- Turning ch 1 DOES COUNT as a stitch
- Chain – ch
- Single Crochet – sc
With most of my tutorials, I like to start with a foundation row instead of chains whenever possible.
The greatest benefit of using a foundation row is that the beginning of your work will be just as stretchy as the rest, rather than having a tight chain.
HOWEVER – in this stitch, I find that the fsc row can end being a little TOO loose. You may want to work a chain and one row of single crochet instead. This is another thing you can feel free to play around with! 🙂
This stitch can be worked in just about any size and type of yarn you’d like, with the size hook recommended on the label.
For this tutorial, I used a worsted weight yarn with a 6.00mm hook.
Fsc 17, or to your desired width. Turn. (To start with chain stitch, ch 18 and work 1 row of regular sc).
Row 1: Ch 1. Sc into first st. *Ch 1, skip st, sc. Rep from * to end of row. Ch 1, turn.
Row 2: Sc into ch. *Ch 1, skip stitch, sc into chain. Rep from * to end of row.
Repeat Row 2 until your desired length.
If you’re a visual learner, see the moss stitch chart below OR the picture tutorial for demonstration on where the sc and chains are worked each row.
Moss Stitch Crochet Diagram
I get it. Sometimes we just need a visual representation of a stitch to understand it! So, I went ahead and make a moss stitch diagram aka chart.
Start by making a row of foundation single crochets in any odd number. (I did 17).
Next, Chain 1 and single crochet into the first stitch. (Here)
Chain 1 again, and then skip the next fsc.
Single Crochet into the third fsc. (Here.)
Continue the pattern of [chain 1, skip, single crochet] until the end of the row. You should end with a single crochet in the last stitch.
It’s hard to see the pattern after only one row, but this is what it looks like after finishing off the first row.
I’ve added a few rows off camera so that you can see what this looks like after the pattern starts to form.
To start a new row, chain 1. Then skip the first sc, and make your first single crochet into the first chain from the previous row.
Note that the reason this does not result in decreasing is because we are counting the turning chain as a stitch.
Chain 1, skip 1, and single crochet into the next chain.
For the moss stitch, you’ll always be placing the single crochet into a chain, never into another single crochet.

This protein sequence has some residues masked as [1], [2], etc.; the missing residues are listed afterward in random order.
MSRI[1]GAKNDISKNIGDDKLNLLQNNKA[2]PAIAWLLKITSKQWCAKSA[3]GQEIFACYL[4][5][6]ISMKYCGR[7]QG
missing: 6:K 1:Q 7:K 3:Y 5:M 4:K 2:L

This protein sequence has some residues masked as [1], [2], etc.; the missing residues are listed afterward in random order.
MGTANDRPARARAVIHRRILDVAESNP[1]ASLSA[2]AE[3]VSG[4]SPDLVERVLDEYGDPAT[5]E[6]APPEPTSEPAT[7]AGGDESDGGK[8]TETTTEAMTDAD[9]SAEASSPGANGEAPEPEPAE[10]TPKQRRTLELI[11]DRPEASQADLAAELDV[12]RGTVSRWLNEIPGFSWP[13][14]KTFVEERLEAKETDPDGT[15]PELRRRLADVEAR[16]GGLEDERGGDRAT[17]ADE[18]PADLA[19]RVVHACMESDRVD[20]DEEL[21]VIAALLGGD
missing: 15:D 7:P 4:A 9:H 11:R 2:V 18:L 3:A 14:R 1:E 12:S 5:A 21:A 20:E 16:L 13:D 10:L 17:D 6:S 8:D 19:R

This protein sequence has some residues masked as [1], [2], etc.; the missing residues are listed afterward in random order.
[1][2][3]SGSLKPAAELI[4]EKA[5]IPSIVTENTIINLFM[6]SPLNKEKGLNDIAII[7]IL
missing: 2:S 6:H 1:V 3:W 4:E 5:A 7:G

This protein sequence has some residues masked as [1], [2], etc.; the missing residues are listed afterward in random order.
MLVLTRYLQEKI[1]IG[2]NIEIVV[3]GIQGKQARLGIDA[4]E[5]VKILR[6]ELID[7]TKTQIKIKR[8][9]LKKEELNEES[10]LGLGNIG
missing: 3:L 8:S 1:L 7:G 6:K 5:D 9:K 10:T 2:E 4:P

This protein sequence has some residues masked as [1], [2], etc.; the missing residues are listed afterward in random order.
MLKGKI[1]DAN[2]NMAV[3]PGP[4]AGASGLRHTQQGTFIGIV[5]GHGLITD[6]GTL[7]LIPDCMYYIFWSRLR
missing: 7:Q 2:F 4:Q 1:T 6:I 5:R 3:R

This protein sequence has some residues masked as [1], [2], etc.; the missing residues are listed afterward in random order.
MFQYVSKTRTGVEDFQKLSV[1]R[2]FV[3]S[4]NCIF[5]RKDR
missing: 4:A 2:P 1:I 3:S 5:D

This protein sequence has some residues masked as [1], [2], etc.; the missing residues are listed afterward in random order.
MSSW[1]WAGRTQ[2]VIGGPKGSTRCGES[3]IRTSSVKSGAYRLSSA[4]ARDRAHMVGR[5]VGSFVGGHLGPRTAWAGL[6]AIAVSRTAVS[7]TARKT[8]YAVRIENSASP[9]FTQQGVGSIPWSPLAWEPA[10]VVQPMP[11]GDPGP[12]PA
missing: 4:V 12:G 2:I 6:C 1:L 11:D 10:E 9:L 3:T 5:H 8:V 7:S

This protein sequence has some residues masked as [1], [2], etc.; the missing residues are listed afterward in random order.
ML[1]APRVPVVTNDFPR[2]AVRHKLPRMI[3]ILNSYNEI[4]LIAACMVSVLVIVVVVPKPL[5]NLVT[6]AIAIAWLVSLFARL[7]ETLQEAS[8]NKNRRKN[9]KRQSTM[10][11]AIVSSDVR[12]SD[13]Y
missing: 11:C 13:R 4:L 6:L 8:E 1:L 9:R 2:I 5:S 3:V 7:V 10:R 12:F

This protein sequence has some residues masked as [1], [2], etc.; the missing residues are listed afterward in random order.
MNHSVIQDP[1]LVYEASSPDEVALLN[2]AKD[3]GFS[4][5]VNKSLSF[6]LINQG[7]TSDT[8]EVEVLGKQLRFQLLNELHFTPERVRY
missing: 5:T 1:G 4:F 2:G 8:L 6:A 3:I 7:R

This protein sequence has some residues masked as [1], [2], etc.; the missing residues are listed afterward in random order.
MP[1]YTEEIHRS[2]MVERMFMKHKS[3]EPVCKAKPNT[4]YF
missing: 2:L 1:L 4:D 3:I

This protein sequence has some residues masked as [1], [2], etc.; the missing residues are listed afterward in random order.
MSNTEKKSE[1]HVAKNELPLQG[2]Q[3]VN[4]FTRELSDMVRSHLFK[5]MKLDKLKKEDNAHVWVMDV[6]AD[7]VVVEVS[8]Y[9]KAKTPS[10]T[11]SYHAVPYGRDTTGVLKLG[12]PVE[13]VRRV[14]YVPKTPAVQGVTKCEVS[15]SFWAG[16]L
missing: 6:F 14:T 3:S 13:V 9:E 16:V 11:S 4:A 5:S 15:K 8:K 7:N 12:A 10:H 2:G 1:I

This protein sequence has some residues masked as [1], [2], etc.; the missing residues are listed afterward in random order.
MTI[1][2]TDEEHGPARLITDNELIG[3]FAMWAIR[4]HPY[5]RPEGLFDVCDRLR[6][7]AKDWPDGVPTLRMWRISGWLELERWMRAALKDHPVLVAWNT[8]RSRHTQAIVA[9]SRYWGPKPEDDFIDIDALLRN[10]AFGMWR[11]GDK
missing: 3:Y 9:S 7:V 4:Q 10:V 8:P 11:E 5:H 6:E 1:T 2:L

Continue working this pattern until your desired length, and your final project should look something like this.
How to Change Colors in the Moss Stitch
I mentioned at the beginning that this stitch is often done using multiple colors of yarn to create stripes in the fabric.
It’s really simple to do and it really brings out the texture of the pattern.
To make stripes in your moss stitch, just change yarn colors at the end of each row, as follows:
Work a row of the moss stitch in your main color. When you’re ready to change colors, it will always be on the LAST stitch of a row. Begin making the last sc with your main color, but don’t finish it. Instead, YO with the NEW color.
Complete the sc with the new color; just pull it through the two main color loops!
Here you can see the stitch finished. The last stitch of the main color row is finished, and we are ready to work with the new color!
Chain 1 with the new color:
Continue working in the new color across the row!
Crochet the Moss Stitch in the Round
Wondering how you can crochet the moss stitch in the round? I’ve got you covered! Here are the steps you’ll need to take:
Make an even number of chains. Here I did 24. Slip stitch to the first chain to form a round. It is a good idea to pull this slip stitch tight, because we won’t need to work into it at the end of the round.
Ch 1, and single crochet in the same st as slip stitch. Ch 1, skip the next chain, and single crochet in the next chain.
Chain 1, skip next chain, single crochet in next chain. Repeat this step all the way around the chain (until just 1 is left!)
When you get to the end of the round, this is what your work should look like. You have one more chain left that will be skipped. And you can also see the slip stitch from the beginning of the round, but that stitch doesn’t matter. We went into it in the beginning.
Chain 1, then join with a slip stitch to the very first single crochet. Round 1 of the moss stitch is done!
To start round 2, make another slip stitch into the next chain-1 space. Next, chain 1.
Single crochet into the same chain-1 stitch that you just made the slip stitch in.
Now, simply work the moss stitch all the way around! Chain 1, skip the next single crochet, and make a single crochet into the next chain-1 space.
When you get to the end, this is what your work will look like:
Simply join with a slip stitch to the first single crochet! This is what the moss stitch looks like after 2 rounds! Simply repeat round 2 from here on out.
Whew, that was quite the post! I hope you enjoyed learning how to crochet the moss stitch, as well as add stripes, and/or work in the round.
If you want to put your knowledge to good use, don’t forget to check out my Moss Stitch Headband Pattern!
If you have any questions at all, please don’t hesitate to contact me. I would love to help!